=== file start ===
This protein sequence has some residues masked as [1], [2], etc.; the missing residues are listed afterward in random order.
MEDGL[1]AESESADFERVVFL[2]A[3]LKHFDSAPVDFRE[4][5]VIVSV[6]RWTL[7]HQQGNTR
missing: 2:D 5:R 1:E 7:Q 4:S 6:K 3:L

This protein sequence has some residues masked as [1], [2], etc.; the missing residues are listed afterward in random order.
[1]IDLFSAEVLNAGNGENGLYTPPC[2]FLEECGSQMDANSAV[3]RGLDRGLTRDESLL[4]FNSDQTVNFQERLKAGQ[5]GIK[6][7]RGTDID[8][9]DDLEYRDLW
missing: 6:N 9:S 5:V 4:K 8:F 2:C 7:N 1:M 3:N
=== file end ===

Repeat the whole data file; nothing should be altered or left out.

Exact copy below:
This protein sequence has some residues masked as [1], [2], etc.; the missing residues are listed afterward in random order.
MEDGL[1]AESESADFERVVFL[2]A[3]LKHFDSAPVDFRE[4][5]VIVSV[6]RWTL[7]HQQGNTR
missing: 2:D 5:R 1:E 7:Q 4:S 6:K 3:L

This protein sequence has some residues masked as [1], [2], etc.; the missing residues are listed afterward in random order.
[1]IDLFSAEVLNAGNGENGLYTPPC[2]FLEECGSQMDANSAV[3]RGLDRGLTRDESLL[4]FNSDQTVNFQERLKAGQ[5]GIK[6][7]RGTDID[8][9]DDLEYRDLW
missing: 6:N 9:S 5:V 4:K 8:F 2:C 7:N 1:M 3:N